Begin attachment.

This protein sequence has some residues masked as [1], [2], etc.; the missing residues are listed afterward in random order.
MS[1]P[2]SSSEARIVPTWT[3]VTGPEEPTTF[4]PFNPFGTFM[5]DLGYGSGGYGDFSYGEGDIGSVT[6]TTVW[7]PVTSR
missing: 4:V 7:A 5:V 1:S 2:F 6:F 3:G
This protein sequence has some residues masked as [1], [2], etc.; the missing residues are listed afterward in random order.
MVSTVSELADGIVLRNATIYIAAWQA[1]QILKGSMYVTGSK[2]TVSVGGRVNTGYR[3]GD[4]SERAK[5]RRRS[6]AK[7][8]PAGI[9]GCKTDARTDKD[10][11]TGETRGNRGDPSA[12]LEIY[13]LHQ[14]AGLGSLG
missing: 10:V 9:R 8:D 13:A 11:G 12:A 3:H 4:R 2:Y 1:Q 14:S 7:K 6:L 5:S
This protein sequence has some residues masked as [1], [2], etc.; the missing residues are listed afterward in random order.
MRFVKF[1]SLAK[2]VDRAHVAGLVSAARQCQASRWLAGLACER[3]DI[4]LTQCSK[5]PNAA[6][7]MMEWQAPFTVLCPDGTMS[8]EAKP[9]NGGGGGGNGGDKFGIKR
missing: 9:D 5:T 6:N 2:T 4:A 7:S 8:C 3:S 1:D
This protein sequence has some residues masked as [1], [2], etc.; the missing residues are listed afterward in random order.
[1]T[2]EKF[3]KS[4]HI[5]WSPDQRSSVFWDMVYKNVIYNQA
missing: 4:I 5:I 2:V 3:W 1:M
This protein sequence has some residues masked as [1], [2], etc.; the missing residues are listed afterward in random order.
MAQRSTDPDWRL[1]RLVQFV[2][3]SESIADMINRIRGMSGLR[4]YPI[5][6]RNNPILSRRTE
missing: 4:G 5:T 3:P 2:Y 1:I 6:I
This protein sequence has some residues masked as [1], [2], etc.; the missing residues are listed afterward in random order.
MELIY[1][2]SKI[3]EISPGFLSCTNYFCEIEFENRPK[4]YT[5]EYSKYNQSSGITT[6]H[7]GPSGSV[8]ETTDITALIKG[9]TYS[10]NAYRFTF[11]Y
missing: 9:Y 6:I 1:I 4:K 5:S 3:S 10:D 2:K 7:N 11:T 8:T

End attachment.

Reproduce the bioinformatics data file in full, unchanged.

This protein sequence has some residues masked as [1], [2], etc.; the missing residues are listed afterward in random order.
MS[1]P[2]SSSEARIVPTWT[3]VTGPEEPTTF[4]PFNPFGTFM[5]DLGYGSGGYGDFSYGEGDIGSVT[6]TTVW[7]PVTSR
missing: 4:V 7:A 5:V 1:S 2:F 6:F 3:G
This protein sequence has some residues masked as [1], [2], etc.; the missing residues are listed afterward in random order.
MVSTVSELADGIVLRNATIYIAAWQA[1]QILKGSMYVTGSK[2]TVSVGGRVNTGYR[3]GD[4]SERAK[5]RRRS[6]AK[7][8]PAGI[9]GCKTDARTDKD[10][11]TGETRGNRGDPSA[12]LEIY[13]LHQ[14]AGLGSLG
missing: 10:V 9:R 8:D 13:A 11:G 12:A 3:H 4:R 2:Y 1:Q 14:S 7:K 6:L 5:S
This protein sequence has some residues masked as [1], [2], etc.; the missing residues are listed afterward in random order.
MRFVKF[1]SLAK[2]VDRAHVAGLVSAARQCQASRWLAGLACER[3]DI[4]LTQCSK[5]PNAA[6][7]MMEWQAPFTVLCPDGTMS[8]EAKP[9]NGGGGGGNGGDKFGIKR
missing: 9:D 5:T 6:N 2:T 4:A 7:S 8:C 3:S 1:D
This protein sequence has some residues masked as [1], [2], etc.; the missing residues are listed afterward in random order.
[1]T[2]EKF[3]KS[4]HI[5]WSPDQRSSVFWDMVYKNVIYNQA
missing: 4:I 5:I 2:V 3:W 1:M
This protein sequence has some residues masked as [1], [2], etc.; the missing residues are listed afterward in random order.
MAQRSTDPDWRL[1]RLVQFV[2][3]SESIADMINRIRGMSGLR[4]YPI[5][6]RNNPILSRRTE
missing: 4:G 5:T 3:P 2:Y 1:I 6:I
This protein sequence has some residues masked as [1], [2], etc.; the missing residues are listed afterward in random order.
MELIY[1][2]SKI[3]EISPGFLSCTNYFCEIEFENRPK[4]YT[5]EYSKYNQSSGITT[6]H[7]GPSGSV[8]ETTDITALIKG[9]TYS[10]NAYRFTF[11]Y
missing: 9:Y 6:I 1:I 4:K 5:S 3:S 10:D 2:K 7:N 11:T 8:T